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Toyota GT 86 (2012) first official pictures

Published: 27 November 2011

Toyota has a long history of long gestations for its sports cars (remember the Lexus LFA's birth?). But today we can finally bring you the first pictures of the new Toyota GT 86 sports car, ne FT-86 concept car from back in 2009.

We'll see the GT 86 at the Tokyo auto show in the next week, with UK sales due in spring 2012.

What's with the new Toyota GT 86 name?

Pay attention. In Europe this rear-wheel drive sports car will be called GT 86, pronounced 'eight six', not 'eighty six'. In Japan, they'll call it simply 86.

As these first pictures prove, little has changed from the FT-86 concept car. And that's a good thing - this coupe looks taut and lithe, and can only have a positive effect on the Toyota range which has looked a little flair-free since the demise of Celica/MR2 and other sporting models.

The lights front and rear are different, but the overall stance is squat and planted. And check out that rear diffuser.

Toyota GT 86: the engineering story

The GT 86 is of course twinned with the Subaru BRZ, another Tokyo debutant. It shares the horizontally opposed four-cylinder boxer engine.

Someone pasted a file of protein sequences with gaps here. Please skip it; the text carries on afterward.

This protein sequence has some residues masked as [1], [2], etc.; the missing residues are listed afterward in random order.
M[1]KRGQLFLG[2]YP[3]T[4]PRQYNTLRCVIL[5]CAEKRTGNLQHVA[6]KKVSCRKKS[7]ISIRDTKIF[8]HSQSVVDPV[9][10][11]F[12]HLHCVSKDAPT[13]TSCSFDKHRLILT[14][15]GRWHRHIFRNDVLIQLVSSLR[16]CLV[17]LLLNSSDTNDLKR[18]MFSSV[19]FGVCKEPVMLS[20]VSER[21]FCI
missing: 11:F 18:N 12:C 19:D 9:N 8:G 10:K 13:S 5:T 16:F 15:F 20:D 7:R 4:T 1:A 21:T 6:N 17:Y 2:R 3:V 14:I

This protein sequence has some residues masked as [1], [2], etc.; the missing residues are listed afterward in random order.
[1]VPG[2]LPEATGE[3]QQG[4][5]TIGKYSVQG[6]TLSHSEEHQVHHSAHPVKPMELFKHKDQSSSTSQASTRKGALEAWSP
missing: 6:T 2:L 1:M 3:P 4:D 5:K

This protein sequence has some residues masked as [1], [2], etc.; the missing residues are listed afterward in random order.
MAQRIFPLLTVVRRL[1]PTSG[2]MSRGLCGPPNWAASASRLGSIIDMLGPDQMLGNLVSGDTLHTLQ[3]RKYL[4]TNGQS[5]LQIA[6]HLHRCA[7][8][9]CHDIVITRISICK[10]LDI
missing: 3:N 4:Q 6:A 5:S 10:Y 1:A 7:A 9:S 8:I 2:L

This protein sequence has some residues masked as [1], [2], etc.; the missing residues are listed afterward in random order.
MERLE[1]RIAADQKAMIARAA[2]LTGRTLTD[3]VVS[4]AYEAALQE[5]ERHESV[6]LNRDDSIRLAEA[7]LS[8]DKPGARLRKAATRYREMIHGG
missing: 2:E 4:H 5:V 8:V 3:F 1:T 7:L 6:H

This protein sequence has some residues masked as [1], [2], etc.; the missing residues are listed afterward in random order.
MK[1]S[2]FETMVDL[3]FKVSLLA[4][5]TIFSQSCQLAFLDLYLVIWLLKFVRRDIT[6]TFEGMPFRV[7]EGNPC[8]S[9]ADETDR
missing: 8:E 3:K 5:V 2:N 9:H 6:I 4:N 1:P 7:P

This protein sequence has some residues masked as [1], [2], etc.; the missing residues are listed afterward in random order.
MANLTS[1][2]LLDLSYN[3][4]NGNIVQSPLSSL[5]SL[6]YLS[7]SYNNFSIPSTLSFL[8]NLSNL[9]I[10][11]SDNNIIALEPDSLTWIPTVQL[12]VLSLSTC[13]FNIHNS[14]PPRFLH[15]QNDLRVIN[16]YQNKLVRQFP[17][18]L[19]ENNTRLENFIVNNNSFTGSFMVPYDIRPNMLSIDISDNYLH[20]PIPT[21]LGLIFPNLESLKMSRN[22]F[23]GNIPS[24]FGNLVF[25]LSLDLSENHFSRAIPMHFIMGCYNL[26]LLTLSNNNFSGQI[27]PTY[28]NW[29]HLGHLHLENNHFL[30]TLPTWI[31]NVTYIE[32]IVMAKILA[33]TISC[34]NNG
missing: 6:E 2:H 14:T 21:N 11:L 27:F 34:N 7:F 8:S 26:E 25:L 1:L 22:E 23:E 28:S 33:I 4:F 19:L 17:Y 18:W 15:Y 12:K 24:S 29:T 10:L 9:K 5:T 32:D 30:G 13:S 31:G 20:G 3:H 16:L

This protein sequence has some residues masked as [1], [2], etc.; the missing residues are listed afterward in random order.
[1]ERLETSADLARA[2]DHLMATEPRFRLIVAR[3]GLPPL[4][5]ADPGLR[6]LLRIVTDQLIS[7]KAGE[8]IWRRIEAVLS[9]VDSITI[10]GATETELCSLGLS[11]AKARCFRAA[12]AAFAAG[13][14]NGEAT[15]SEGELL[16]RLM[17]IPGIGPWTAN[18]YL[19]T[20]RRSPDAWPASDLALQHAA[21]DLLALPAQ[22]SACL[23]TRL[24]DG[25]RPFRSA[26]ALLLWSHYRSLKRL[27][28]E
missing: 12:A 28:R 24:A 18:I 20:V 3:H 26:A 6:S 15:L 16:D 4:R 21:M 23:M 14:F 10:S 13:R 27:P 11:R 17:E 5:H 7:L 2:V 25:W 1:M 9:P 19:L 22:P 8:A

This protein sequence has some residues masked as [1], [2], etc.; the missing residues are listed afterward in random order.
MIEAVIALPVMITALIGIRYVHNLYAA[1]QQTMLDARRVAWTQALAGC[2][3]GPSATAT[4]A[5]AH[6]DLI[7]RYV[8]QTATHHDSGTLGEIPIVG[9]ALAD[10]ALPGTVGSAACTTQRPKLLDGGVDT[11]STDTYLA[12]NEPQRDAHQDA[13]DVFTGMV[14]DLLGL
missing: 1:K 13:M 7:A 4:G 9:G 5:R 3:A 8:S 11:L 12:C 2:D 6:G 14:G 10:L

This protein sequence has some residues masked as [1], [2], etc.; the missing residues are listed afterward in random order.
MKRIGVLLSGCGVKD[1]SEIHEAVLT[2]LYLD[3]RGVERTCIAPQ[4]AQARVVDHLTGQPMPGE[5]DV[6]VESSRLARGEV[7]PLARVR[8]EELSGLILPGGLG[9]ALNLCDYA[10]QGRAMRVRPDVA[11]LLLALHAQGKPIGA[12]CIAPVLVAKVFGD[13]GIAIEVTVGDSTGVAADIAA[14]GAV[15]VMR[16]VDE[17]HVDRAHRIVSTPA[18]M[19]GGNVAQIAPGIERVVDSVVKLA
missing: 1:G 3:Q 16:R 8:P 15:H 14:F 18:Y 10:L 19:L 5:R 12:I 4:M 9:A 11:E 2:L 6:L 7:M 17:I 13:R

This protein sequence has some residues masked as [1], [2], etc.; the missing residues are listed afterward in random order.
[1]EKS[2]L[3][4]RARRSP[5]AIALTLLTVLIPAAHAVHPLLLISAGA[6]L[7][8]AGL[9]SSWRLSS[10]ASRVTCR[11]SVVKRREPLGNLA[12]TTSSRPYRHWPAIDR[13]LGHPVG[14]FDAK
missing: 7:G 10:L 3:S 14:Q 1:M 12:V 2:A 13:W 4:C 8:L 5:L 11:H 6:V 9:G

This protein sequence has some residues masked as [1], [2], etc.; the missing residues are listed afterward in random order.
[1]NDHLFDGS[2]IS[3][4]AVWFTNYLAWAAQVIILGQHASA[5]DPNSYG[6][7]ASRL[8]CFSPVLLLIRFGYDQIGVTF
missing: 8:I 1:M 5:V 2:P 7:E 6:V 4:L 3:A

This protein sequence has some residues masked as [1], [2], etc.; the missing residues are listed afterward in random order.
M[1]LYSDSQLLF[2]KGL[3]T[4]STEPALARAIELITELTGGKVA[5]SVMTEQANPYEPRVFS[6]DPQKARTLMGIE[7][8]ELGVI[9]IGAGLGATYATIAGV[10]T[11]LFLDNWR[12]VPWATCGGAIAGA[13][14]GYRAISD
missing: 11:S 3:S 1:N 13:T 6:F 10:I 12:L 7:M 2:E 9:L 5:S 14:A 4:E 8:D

It's naturally aspirated and the GT 86 adds Toyota's D-4S direct injection to make its 197bhp at a high-ish 7000rpm and 205Nm at an equally raucous 6600rpm.

No performance claims have been issued yet.

Drive is sent to the rear wheels via a limited slip differential. CAR's Ben Barry drove an early prototype and found it a surprisingly sideways tool.

Inside Toyota's GT 86

This is described as a 2+2 and these first interior pictures reveal the interior. Pedals are drilled aluminium effect and Toyota proudly claims the 365mm-diameter steering wheel is the smallest ever fitted to its road cars.

Carbon-effect trim, black rooflining and red stitching transport you straight back to the 1980s. And if that means fun Toyotas you actually aspire to, we say bring it on!

By Tim Pollard

Editorial director of CAR's digital publishing arm. Motoring news magnet

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